Missouri is just one of several U.S. states where lawmakers have proposed to allow Bible courses in public schools. President Donald Trump tweeted his support of the bills in January, writing: “Numerous states introducing Bible Literacy classes, giving students the option of studying the Bible. Starting to make a turn back? Great!” Source
Jesus chastised religious leaders in the first century for not knowing the time of His arrival. Will we make the same mistake today? Christ stated how His second coming would be preceded by global events signifying the end of our age. We may not know the day or the hour, but we can know the season!
“And it shall come to pass afterward, that I will pour out my spirit upon all flesh; and your sons and your daughters shall prophesy, your old men shall dream dreams, your young men shall see visions.” (Joel 2:28.)
Education is useless without the bible (Daniel Webster)
“Courage is as “fear that has said its prayers.”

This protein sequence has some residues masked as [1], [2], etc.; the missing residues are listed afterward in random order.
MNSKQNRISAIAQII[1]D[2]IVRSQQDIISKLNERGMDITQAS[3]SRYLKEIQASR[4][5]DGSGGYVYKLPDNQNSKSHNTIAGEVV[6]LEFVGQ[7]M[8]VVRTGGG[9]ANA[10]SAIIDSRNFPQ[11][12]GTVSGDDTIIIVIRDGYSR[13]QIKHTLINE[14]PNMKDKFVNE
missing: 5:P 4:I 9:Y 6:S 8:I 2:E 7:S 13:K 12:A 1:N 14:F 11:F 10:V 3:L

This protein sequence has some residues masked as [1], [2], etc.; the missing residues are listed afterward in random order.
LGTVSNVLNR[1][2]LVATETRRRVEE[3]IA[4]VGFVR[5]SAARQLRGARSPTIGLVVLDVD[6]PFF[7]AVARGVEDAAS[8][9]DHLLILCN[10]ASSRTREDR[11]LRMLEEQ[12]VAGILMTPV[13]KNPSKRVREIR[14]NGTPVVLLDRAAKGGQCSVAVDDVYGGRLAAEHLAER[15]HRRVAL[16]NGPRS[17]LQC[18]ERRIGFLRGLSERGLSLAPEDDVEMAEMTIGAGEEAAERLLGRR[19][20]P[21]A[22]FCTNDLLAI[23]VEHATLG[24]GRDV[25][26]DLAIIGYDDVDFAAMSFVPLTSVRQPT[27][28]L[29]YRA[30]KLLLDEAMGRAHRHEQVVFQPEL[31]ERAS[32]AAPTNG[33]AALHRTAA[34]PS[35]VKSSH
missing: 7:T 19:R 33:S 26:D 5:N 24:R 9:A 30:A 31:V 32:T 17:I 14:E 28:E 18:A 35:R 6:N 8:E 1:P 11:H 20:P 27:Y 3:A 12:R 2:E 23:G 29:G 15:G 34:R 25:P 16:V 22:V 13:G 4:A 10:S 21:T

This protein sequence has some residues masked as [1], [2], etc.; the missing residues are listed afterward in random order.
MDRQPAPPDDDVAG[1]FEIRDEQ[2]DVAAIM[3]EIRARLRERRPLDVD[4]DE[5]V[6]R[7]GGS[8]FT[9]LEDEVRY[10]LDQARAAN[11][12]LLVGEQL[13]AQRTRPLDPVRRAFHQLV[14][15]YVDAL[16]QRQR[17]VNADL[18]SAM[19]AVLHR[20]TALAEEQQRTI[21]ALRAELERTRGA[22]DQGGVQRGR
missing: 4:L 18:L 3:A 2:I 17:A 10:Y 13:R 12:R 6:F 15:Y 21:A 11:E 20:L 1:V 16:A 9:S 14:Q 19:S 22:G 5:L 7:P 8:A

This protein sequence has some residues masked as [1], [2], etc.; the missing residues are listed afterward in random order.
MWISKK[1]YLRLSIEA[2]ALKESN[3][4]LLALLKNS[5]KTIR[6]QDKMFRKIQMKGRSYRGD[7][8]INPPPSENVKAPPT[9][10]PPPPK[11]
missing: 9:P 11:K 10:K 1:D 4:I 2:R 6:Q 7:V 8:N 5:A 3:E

John Wesley who said that what we tolerate in our generation, will be embraced by the next. Wesley is 100% correct! We are living in sick times.
Usually, the Lord doth no great thing for or against his people, without giving warning of it before it comes.
They perverted justice among themselves (v. 7): “You turn judgment to wormwood, that is, you make your administrations of justice bitter and nauseous, and highly displeasing both to God and man.’’ That fruit has become a weed, a weed in the garden; as nothing is more venerable, nothing more valuable, than justice duly administered, so nothing is more hurtful, nothing more abominable, than designedly doing wrong under color and pretense of doing right. Corruptio optimi est pessima —The best, when corrupted, becomes the worst.
It is impossible to find anyone in the Bible who was a power for God who did not have enemies and was not hated.
2 Corinthians 4:8-11 New King James Version (NKJV)
8 We are hard-pressed on every side, yet not crushed; we are perplexed, but not in despair; 9 persecuted, but not forsaken; struck down, but not destroyed— 10 always carrying about in the body the dying of the Lord Jesus, that the life of Jesus also may be manifested in our body. 11 For we who live are always delivered to death for Jesus’ sake, that the life of Jesus also may be manifested in our mortal flesh.
Hunted by the Mob, Found by Christ
The gripping memoirs of the founder of HNewsWire. A binge-worthy afternoon read.